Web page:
3) There is supposed to be an IDOC liaison that oversees my placement in Va and communicates with an official in the Virginia Department of Corrections (VDOC) named Ms. Collins. She has refused to respond to any and all efforts to contact her by myself or any outside sources. Any questions i've had pertaining to video visits, security level, placement, and classification have gone unanswered except for being told that it is up to Indiana.

4) Per Indiana Code i am supposed to be afforded the same rights and privileges as if i was still in Indiana. That includes jobs, programming, religious services etc.s To deny me such is a const violation and discrimination. In fact, it denies me equal protection under the law. I am not being allowed to find a job outside of the housing unit. i'm being told that i'm not going to be allowed to drop my security level even though my points will drop as low as 10 points in Va and less than 15 in indiana. Both of which would qualify me for a level 3 security level placement.

5) The counselor Ponce falsified my classification review/progress report by lying and saying that i had assaulted a staff member within the last 12 months. This was in order to justify my continued placement at a level 4/5 prison. When this was brought to her attention, she pretended that she had corrected it and instead further falsified the report and then blamed it on Indiana. i have copies of these documents and my lawyer have the originals [see images posted in event below]."


6) The doctors at Sussex 1 have not been provided with Shaka's medical records past 2014. Shaka experiences nerve and other issues due to a degenerative disc on which he has been operated. Without these records he cannot be provided with the necessary care for his chronic condition.

7)There is no appeals process available to Shaka or any other out-of-state inmate. Indiana code establishes the sender state [Indiana] as having unchallenged authority in cases of interstate transfer. Having access only to internal grievance procedures in Virginia, Shaka is unable to appeal decisions made in Indiana

You can read about Shaka's long history of activism and rebellious activity in Indiana prisons here and here.

What You Can Do to Support Shaka:

On Monday, 11/11, call  the Indiana DOC Executive Director of Classification Jack Hendrix at (317) 232-2247. Leave a message with whoever you are able to speak to, or a voicemail. You can also email Jack Hendrix at jdhendrix@idoc.in.gov.

Please tell them to drop Shaka's  security level dropped to a level 3 for which he qualifies so that he can access vocational and educational programs, or to authorize Shaka's lateral transfer to a facility where he can be allowed to participate in vocational and educational programs.

As Shaka stated:

"How am i supposed to work my way back to Indiana if i'm not being allowed to participate in anything positive or constructive?"

To make a donation to Shaka Shakur's legal defense fund and for more info on his case, go to https://www.gofundme.com/f/shaka-shakur-legal-defense-fund

For more information, contact Seth Donnelly at sethdonnelly2000@yahoo.com.


50 years in prison: 

FREE Chip Fitzgerald 
Grandfather, Father, Elder, Friend
former Black Panther 
Romaine "Chip" Fitzgerald has been in prison since he was locked up 50 years ago. A former member of the Black Panther Party, Chip is now 70 years old, and suffering the consequences of a serious stroke. He depends on a wheelchair for his mobility. He has appeared before the parole board 17 times, but they refuse to release him.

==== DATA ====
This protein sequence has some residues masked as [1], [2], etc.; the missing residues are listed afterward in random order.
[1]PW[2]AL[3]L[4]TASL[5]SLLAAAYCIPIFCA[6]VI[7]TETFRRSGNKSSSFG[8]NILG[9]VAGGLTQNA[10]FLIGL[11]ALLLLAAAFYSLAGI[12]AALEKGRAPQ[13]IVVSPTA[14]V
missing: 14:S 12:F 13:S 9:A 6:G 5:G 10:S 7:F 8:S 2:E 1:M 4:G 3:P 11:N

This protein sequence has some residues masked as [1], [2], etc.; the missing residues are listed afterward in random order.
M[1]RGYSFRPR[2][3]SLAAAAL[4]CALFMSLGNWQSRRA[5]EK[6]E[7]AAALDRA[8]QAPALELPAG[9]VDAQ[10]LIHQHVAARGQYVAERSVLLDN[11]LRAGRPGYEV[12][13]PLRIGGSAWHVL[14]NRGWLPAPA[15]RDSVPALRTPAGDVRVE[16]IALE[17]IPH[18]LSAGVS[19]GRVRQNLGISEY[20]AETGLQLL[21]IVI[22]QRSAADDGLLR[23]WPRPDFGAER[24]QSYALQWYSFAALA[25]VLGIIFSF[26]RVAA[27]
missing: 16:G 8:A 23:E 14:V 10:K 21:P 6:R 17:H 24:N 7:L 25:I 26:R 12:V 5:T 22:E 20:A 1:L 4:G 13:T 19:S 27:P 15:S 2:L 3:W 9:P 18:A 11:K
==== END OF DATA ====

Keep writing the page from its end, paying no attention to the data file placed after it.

NOW is the time for Chip to come home!

In September 1969, Chip and two other Panthers were stopped by a highway patrolman. During the traffic stop, a shooting broke out, leaving Chip and a police officer both wounded. Chip was arrested a month later and charged with attempted murder of the police and an unrelated murder of a security guard. Though the evidence against him was weak and Chip denied any involvement, he was convicted and sentenced to death.

In 1972, the California Supreme Court outlawed the death penalty. Chip and others on Death Row had their sentences commuted to Life imprisonment with the possibility of parole. All of them became eligible for parole after serving 7 more years. But Chip was rejected for parole, as he has been ever since. 

Parole for Lifers basically stopped under Governors Deukmajian, Wilson, and Davis (1983-2003), resulting in increasing numbers of people in prison and 23 new prisons. People in prison filed lawsuits in federal courts: people were dying as a result of the overcrowding. To rapidly reduce the number of people in prison, the court mandated new parole hearings:
·        for anyone 60 years or older who had served 25 years or more;
·        for anyone convicted before they were 23 years old;
·        for anyone with disabilities 

Chip qualified for a new parole hearing by meeting all three criteria.

But the California Board of Parole Hearings has used other methods to keep Chip locked up. Although the courts ordered that prison rule infractions should not be used in parole considerations, Chip has been denied parole because he had a cellphone.

Throughout his 50 years in prison, Chip has been denied his right to due process – a new parole hearing as ordered by Federal courts. He is now 70, and addressing the challenges of a stroke victim. His recent rules violation of cellphone possession were non-violent and posed no threat to anyone. He has never been found likely to commit any crimes if released to the community – a community of his children, grandchildren, friends and colleagues who are ready to support him and welcome him home.

The California Board of Parole Hearings is holding Chip hostage.

We call on Governor Newsom to release Chip immediately.